LANSING – Gov. Snyder has declared June 25 as Men’s Mental Health Awareness Day in Michigan. In partnership with the Healthy Men Michigan campaign, the governor aims to raise awareness and opportunities to improve the quality of life for men or their loved ones struggling with problems related to mental health and mental illness.
In 2016, there were 44,965 suicides according to the Centers for Disease Control and Prevention (CDC). Suicide rates are increasing nationwide, especially in rural areas, according to a report by the Washington Post. In Michigan, where taking one’s own life is the 10th leading cause of death, the top 10 counties with the highest rates of suicide deaths are Alcona, Ontonagon, Oscoda, Lake, Iron, Schoolcraft, Mackinac, Gogebic, Roscommon and Iosco.
Healthy Men Michigan is funded by the Centers for Disease Control and Prevention and offers services including awareness, detection and treatment for suicide by providing free and anonymous online screening and mental health resources to men at HealthyMenMichigan.org.
Jodi Frey, principal investigator for the Healthy Men Michigan campaign, said in a press release that the ability to access the tools quickly and anonymously removes potential barriers to getting help.
The organization states that more than 4,800 individuals have taken the online screening at HealthyMenMichigan.org.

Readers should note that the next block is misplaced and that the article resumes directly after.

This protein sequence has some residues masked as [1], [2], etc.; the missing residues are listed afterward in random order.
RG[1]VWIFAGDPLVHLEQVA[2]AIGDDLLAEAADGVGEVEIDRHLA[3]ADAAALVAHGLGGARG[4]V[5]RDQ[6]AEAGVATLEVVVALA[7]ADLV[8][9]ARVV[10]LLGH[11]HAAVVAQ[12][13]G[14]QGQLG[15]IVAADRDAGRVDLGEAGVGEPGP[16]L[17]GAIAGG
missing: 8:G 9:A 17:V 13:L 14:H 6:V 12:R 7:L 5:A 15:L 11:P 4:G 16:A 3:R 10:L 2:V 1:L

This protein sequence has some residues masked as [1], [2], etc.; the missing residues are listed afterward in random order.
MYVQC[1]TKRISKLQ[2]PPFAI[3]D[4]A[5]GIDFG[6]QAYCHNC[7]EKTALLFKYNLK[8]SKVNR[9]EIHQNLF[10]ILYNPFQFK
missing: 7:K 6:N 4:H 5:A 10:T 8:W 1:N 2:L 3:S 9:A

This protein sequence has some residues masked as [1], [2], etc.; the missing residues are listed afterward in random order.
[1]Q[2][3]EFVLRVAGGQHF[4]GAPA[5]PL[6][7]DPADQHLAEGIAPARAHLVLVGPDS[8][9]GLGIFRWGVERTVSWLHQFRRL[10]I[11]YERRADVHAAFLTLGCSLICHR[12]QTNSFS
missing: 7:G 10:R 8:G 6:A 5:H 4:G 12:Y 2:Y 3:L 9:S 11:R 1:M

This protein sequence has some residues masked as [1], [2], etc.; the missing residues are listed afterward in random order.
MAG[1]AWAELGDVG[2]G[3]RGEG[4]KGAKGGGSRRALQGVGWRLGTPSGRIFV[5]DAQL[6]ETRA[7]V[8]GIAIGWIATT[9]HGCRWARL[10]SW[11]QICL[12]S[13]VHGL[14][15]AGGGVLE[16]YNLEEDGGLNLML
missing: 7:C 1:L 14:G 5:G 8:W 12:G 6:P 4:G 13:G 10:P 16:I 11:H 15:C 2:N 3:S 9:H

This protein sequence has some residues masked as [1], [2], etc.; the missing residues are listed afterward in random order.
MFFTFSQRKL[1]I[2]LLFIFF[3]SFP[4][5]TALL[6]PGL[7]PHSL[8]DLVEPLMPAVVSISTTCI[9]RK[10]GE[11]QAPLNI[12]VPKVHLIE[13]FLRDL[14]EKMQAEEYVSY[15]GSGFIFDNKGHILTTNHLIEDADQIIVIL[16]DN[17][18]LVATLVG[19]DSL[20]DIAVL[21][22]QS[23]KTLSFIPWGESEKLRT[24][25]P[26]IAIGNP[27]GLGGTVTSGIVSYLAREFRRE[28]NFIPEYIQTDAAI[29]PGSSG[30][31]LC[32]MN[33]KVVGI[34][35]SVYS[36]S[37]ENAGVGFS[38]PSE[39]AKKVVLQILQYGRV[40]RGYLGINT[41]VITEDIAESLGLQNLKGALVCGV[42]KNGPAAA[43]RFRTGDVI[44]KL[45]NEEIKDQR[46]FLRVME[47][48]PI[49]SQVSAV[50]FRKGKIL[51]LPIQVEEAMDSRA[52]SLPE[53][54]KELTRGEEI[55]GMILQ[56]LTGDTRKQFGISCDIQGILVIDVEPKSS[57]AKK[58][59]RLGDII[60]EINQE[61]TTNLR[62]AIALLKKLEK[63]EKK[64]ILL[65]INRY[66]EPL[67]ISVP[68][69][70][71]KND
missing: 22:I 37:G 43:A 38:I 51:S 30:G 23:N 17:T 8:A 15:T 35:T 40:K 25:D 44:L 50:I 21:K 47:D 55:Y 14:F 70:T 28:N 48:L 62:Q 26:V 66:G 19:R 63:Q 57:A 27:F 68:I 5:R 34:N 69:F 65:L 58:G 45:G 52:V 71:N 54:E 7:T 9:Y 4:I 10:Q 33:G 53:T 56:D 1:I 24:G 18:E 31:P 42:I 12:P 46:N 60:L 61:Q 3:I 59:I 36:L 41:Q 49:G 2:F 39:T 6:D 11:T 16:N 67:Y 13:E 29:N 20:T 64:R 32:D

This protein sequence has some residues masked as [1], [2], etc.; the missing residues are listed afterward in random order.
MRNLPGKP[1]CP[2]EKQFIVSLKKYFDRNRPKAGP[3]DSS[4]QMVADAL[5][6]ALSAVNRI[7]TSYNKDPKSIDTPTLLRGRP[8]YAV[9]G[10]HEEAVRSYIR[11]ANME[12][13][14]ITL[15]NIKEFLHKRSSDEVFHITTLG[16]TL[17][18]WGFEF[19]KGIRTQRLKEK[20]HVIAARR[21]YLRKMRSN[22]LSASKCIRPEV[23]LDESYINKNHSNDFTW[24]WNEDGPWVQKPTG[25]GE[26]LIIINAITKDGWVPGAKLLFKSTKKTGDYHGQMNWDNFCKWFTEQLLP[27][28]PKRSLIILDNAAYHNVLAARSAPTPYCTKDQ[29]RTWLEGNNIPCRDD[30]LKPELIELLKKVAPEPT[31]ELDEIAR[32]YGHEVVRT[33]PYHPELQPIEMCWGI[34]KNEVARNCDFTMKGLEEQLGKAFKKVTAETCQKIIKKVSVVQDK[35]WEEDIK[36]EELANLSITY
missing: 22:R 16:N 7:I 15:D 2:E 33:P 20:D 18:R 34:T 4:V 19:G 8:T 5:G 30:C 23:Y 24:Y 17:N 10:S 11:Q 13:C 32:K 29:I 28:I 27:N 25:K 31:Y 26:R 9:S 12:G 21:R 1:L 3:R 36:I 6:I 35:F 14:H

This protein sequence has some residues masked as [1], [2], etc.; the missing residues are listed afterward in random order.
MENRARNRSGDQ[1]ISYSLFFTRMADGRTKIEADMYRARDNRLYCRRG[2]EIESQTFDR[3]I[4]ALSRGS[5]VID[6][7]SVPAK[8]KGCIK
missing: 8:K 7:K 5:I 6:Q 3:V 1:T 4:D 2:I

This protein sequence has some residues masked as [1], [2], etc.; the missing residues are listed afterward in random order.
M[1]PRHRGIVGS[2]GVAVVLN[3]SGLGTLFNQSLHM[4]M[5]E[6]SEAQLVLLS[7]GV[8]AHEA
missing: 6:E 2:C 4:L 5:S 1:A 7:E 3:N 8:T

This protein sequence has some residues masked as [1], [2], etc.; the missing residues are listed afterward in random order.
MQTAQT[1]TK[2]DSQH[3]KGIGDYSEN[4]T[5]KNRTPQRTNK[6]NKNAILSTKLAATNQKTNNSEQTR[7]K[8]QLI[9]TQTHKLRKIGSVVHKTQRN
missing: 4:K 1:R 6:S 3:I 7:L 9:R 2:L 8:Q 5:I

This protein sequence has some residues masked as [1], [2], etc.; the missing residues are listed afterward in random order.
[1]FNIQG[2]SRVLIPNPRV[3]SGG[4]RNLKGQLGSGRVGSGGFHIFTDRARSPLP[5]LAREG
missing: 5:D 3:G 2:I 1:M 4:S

Frey reported that “more than 60 percent of those screened and in our target demographic — men between the ages of 25-64 living in Michigan — scored at risk for either suicide or depression. Many of those screened are not connected to any mental health services.”
To celebrate Men’s Mental Health Awareness Day, Healthy Men Michigan urged organizations, coalitions, support groups and businesses throughout Michigan to encourage men to seek information and treatment.
Promotional partners can also access free promotional materials such as social media posts, flyers, posters and wallet cards by visiting the Healthy Men Michigan Downloadable Resource Center.
“Awareness Day is a time for us to join together with workplaces and community organizations across the state to get the message out to working-aged men that they are not alone and that help is available,” said Lisa Desai, director of mental health screening and research at Screening for Mental Health and Healthy Men Michigan campaign manager.